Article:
Dealer Howard L. Rehs has been having a busy month going to art fairs and reading about others around the world. Increasingly dealers do their business on the road at these fairs:
During the months of February and March some of the more important art and antique fairs took place … giving the dealers an opportunity to showcase what they do best — cull the finest in their specific periods from the mass amount of work brought to the market in the public forums. Now I know what you are thinking: how could all of these dealers cull the best? Well, they cannot and that is what separates the really good ones from the average ones – and these shows let you compare one against the other.
In early February the activity moved to Florida … or more precisely, West Palm Beach. The American International Fine Art Fair and the Palm Beach Jewelry, Art & Antiques Show fill most of the month. Between the two shows, some 250 dealers display an impressive array of more traditional paintings, furniture, jewelry, etc.; we happen to participate in both of those shows. As with any show, some dealers did well and others did not; but what is of utmost importance is the buzz on the floor … and this year, both shows had the buzz. I will also add that many of the dealers I spoke with had very good shows; including us.
From Florida the action moved up the coast to New York where The Art Show and The Armory Show took place (early March). In addition to these two main shows, there are number of smaller, satellite shows – Pulse, Volta, Independent, Moving Image, Fountain, Red Dot, Pool etc. (some of these names are pretty bazaar). Between them, hundreds, upon hundreds, of dealers displayed some very impressive, and some not so impressive, Modern and Contemporary works of art. Reports from many of these shows were that tens of thousands of people attended and many works of art changed hands – there were even stories of entire booths selling out! That is always a nice sign … wish we could sell out one of our booths!!!!
By the middle of the month the action moved across the ocean to Maastricht and the Middle East. At Maastricht, considered by many to be the top fair in the world, reports were that attendance was down a little – 3%; but with 60,000 plus people attending, what is a few of percentage points? In addition, opening night activity was slower than usual, but having said that there were reports of many important sales, these included works by Picasso, Berckheyde, Heda, Miro, Wool, Kandinsky and Basquiat all priced in the seven figure range; and numerous works in the $100,000 – $999,999 range – Kapoor, Valadon, Gleizes, Lhote, Dufy and Laurens. I did hear from a few of the participating dealers during the show and they were all very busy and, more importantly, selling.
During this same time, Abu Dhabi Art and Art Dubai took place and the reports seemed very good … with some dealers selling out their entire display. Supposedly, traffic was good and there were many international buyers in attendance.
While it is hard to truly gauge the success of these shows from exhibitor, or promoter, reports, what I can tell you, first hand, is how business has been for us during the past two months. Earlier I mentioned that we participated in West Palm Beach shows and both were very successful … not complete sellouts, but considerable interest and strong sales. In addition, the months of February and March were very active in the gallery … and here is a rundown of what happened (for those of you who do not get our Email Updates). Over the two months we sold five paintings by Ridgway Knight, three by Cortes, two by Blanchard, one by Elsley, Dawson, Pieters, Luny, Parker, Glendening, Moreau, Graves, Wiggins and four by Harris. The most difficult part of selling, is trying to replace the works … today, people are holding on to what they have; making it more difficult to source really good works of art — but somehow we are still able to unearth some real gems.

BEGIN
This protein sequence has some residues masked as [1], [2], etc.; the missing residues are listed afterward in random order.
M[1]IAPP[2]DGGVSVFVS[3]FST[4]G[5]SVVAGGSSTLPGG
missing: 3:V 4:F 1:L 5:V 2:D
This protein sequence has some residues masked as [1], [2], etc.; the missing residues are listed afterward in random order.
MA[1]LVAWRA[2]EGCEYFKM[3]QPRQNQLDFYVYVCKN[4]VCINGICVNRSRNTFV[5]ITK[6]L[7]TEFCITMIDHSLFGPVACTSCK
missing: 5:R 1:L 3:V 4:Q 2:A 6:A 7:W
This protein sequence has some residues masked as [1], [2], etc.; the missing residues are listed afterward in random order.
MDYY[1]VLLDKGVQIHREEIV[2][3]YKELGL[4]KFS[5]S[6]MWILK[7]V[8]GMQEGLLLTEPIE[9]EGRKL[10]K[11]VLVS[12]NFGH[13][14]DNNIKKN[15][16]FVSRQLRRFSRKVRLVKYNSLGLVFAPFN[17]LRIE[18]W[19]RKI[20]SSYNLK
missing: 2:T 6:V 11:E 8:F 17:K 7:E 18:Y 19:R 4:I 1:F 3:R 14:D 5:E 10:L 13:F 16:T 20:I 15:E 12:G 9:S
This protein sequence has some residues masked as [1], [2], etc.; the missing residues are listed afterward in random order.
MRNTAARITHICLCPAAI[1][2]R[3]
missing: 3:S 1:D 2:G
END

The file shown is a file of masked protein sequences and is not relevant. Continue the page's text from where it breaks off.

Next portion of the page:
Now for my take on the broader picture. Since late 2009 we have seen a steady increase in the number of buyers entering the market … many of whom now consider the acquisition of a work of art a safe investment alternative – and when compared to a stock certificate, a lot more enjoyable to look at. In late 2010 we started to see interest and buyers in the more affordable levels (under $5,000 – $25,000 range); a sector of the market that disappeared in 2008. Through the first quarter of 2011 this trend has continued. We are far from the BOOM days of 2006 through mid 2008, but more people are coming back, and that is a very good sign.
I have heard talk from fellow dealers and collectors that the Americans are not very active in the market, but from our own experience that is far from true. For us, a majority of the buyers have been U.S. based; and reports from many of the more public sales show that Americans still make up a good percentage of the works sold. In addition, there is a strong and growing contingency of buyers from Europe, Asia and the Middle East — some of whom are spending hundreds of millions of dollars.
Please keep in mind that as the market continues to improve and more people are looking for works of art, prices and demand are going to increase. We will continue to stress that you need to buy a work because you love it and want to own it not because you want to make money – at this point in time, art dealers are not investment advisors – and I hope we never become one. What I will say is that if you buy from the right galleries, those considered the best in their field, the rest should take care of itself. As we have said many times: art is one of the few things you can buy that will appreciate while you appreciate it.